Starting Story

I am proud to participate in the 2nd Annual RA Blog week.

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When I was 14 years old, I woke up one morning and my knee hurt. Hurt to walk, hurt to bend, and even ached when I was sitting down. Funny thing was that I didn’t have an accident, I didn’t bang it. This pain was there for no reason. I complained enough over a few weeks that my parents took me to an orthopedist get it looked at. I believe at first, I was told I had growing pain. When the pain became chronic, I was told it was tendonitis. I had to take ibuprofen and wrap my knee. I remember spending my summers on crutches, miniature golfing with my friends and hobbling around the mall. I always had the feeling that people thought I was faking it. I knew I wasn’t, but there never seemed to be a reason for my sore and swollen knees.

In college the flares would come and go. I had to walk a lot on campus and it took its toll on my knees. By my junior year, an orthopedic doctor suggested surgery. The MRI was unclear, but he was sure there was a tear. Well, guess what? There was no tear. I was told there was some scraped ligaments from a sharp end of my kneecap, but otherwise no tear. I was told I’d be good in 2 weeks. Well, two months later and I was still limping and in pain. My mom called the surgeon and he said some people take longer to heal. The whole time I had a disease ravaging my connective tissue but no one identified it.

In my early twenties, I was taking classes again and working full-time. I remember being at work and unable to pick up a carton of milk to pour for my preschool students. I ran a fever daily and was in so much pain that I could barely function. The word fibromyalgia was mentioned but I don’t recall being given a definitive diagnosis. My mom called me at work to tell me all my blood work came back and my doctor said I was as “Healthy as a horse”. My mom was thrilled, but all I heard in my mind was “Everyone thinks you are a hypochondriac”.   My doctor told me that I had a hard time handling stress and I needed to work out more. I blamed myself for all of it. I even dropped out of school and moved to Florida to get away from people who thought I was faking it.

The next few years passed with bouts of flare ups in my knees. In 1999, I was diagnosed with Graves Disease (a hyperthyroid disease with an autoimmune component). The process of Radio Active Iodine caused me to spiral with my thyroid levels. I swung so far into hypothyroidism that I began having severe shoulder pain.  It went away when my levels evened out.  Two years later, I began having a similar pain in my shoulder.  I ignored it for a month thinking it was my thyroid.  The pain never went away and became so debilitating that I could hardly drive.  It all started in March of 2001 and it wasn’t until December 2001 (after 3 rheumatologists, a chiropractor, a general practitioner, and a holistic physician) that I was given a definitive diagnosis of Sjogren’s syndrome and most likely RA.  It only took 17 years to have someone tell me that I was not a hypochondriac!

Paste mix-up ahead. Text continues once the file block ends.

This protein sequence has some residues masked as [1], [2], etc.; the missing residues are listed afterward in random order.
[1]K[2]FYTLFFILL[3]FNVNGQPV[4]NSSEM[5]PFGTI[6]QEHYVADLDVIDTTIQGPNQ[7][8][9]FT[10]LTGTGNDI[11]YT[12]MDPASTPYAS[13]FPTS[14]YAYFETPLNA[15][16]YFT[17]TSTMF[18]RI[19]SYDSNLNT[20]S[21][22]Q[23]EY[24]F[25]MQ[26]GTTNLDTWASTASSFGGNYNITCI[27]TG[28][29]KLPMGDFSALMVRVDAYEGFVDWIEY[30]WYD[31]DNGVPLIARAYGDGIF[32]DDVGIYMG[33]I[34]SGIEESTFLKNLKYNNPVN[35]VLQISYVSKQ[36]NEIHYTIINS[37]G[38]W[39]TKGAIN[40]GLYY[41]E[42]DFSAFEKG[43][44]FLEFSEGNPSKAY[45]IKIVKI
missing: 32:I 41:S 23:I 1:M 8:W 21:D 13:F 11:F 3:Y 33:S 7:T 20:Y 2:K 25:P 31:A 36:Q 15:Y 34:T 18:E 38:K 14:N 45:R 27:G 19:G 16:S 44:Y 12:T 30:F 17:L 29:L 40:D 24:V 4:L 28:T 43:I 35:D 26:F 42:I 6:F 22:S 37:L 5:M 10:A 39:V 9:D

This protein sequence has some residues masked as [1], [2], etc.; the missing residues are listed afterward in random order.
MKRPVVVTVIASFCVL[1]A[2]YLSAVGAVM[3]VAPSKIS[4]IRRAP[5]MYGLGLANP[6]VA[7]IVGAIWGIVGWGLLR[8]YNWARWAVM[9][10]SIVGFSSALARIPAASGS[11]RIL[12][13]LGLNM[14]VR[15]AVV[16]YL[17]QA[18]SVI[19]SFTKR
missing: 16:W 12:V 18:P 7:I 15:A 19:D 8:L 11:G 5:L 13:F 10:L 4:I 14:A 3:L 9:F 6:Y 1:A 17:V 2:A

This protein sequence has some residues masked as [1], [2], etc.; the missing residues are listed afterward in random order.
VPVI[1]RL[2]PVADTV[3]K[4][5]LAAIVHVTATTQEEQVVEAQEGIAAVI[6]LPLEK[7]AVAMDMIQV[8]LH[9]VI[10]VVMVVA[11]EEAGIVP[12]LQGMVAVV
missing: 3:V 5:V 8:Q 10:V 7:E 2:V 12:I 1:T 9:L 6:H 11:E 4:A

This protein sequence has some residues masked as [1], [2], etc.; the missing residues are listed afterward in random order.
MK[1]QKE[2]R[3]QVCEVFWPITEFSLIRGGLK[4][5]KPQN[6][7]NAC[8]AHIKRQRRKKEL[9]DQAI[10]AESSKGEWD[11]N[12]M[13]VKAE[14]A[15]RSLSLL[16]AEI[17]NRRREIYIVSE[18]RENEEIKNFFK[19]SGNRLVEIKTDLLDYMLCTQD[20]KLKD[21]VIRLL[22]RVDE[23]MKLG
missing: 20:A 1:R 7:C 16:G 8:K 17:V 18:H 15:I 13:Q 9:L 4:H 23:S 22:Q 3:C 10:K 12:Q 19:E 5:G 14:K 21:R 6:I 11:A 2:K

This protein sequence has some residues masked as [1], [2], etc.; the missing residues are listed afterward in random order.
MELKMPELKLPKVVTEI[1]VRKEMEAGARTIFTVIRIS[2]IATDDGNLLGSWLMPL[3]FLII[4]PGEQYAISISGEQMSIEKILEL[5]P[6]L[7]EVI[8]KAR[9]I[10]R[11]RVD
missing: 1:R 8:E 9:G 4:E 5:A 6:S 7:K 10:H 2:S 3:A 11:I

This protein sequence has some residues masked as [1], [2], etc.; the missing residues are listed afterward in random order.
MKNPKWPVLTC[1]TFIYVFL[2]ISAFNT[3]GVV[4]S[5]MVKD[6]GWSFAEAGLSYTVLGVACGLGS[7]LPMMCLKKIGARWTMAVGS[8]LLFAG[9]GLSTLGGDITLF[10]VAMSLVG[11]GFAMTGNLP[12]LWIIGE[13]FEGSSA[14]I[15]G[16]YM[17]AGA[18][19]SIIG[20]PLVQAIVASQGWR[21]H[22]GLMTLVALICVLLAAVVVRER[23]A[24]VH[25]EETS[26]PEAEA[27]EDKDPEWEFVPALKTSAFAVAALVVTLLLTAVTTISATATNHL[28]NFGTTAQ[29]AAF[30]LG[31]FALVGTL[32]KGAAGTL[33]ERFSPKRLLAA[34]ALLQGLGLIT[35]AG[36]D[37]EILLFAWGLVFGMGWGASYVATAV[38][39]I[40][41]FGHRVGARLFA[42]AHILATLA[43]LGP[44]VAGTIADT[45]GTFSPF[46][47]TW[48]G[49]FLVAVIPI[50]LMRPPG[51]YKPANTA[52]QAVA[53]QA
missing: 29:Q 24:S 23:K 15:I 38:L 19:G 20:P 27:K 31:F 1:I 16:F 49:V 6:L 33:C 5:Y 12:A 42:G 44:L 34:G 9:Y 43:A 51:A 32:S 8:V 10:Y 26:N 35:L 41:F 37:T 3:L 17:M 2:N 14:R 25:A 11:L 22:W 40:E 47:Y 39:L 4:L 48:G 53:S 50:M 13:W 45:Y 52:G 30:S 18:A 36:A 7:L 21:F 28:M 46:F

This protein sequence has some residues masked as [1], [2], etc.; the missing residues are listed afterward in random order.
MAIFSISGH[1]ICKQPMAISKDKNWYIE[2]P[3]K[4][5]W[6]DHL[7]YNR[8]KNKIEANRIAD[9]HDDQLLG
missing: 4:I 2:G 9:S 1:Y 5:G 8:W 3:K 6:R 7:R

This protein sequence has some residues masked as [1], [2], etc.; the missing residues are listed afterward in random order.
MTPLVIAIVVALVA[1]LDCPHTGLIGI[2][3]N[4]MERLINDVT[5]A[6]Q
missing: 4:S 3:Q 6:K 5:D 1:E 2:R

In the years that followed the onset of disease, my diagnosis has changed a few times.  It’s been a long and painful road over the past 16 years.

To read more starting stories posted during RA Blog week go to:  http://radiabetes.com/blog_week16/day1.html

Looking forward to a great week!

 

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Kelly holds masters degrees in both Special Education and Speech-Language Pathology. She works full-time as a speech-language pathologist in both a public school setting and as an adjunct faculty member at a university, in Philadelphia, PA. She specializes in both autism and augmentative/alternative communication and took her skills to Uganda, Africa to start a special needs program for disabled children living in an orphanage in 2011. Kelly began experiencing symptoms of autoimmune arthritis in 1984 (while in her teens) but wasn’t officially diagnosed with autoimmune arthritis until 2001. Her first diagnosis was Sjogren’s syndrome. Eventually her diagnosis was changed to sero-negative RA and now Polyarticular Spondlyoarthropathy. She also manages thyroid disease (resulting from Graves Disease), fibromyalgia, renin-deficient hypertension, and disseminated superficial actinic porokeratosis (DSAP) on a daily basis. Kelly connected with other autoimmune arthritis patients via social media in 2008. She began volunteering with the “Buckle Me UP! Movement”, which evolved into the International Autoimmune Arthritis Movement (IAAM) beginning in 2009. Then became a cofounder of IFAA in 2013. She has represented the ACR on Capitol Hill as an Advocate for Arthritis, was a finalist in Wego Health’s Health Activist Hero awards in 2014, and speaks at various healthcare conferences as a patient advocate in the Philadelphia area.

4 thoughts on “Starting Story

  1. Kelly, I can tell we both have a love of learning and education.

    I was struck reading your blog because it reminds me of a friend i have in the diabetes community who was just Dx’d with Graves disease. I often think that we have so many connections int he autoimmune community. My friend and I both have Type 1 diabetes, she has Graves, I have RA you have RA and Graves. We are truly more similar than not.,

    Thank you for blogging with us this week !!

    Like

    1. I’m thrilled to participate! Also, I was mentioning to IFAA that I was participating again this year. Were you at the ACR in San Francisco? Someone said that they thought you had stopped by. If so, I’m sorry I missed you! I always have to leave a day early due to work. I will be at the ACR in WDC in November.

      Like

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